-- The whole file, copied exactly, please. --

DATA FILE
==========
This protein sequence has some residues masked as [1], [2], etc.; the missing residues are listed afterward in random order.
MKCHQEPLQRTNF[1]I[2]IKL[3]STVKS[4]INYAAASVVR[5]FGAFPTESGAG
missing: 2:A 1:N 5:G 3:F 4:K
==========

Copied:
This protein sequence has some residues masked as [1], [2], etc.; the missing residues are listed afterward in random order.
MKCHQEPLQRTNF[1]I[2]IKL[3]STVKS[4]INYAAASVVR[5]FGAFPTESGAG
missing: 2:A 1:N 5:G 3:F 4:K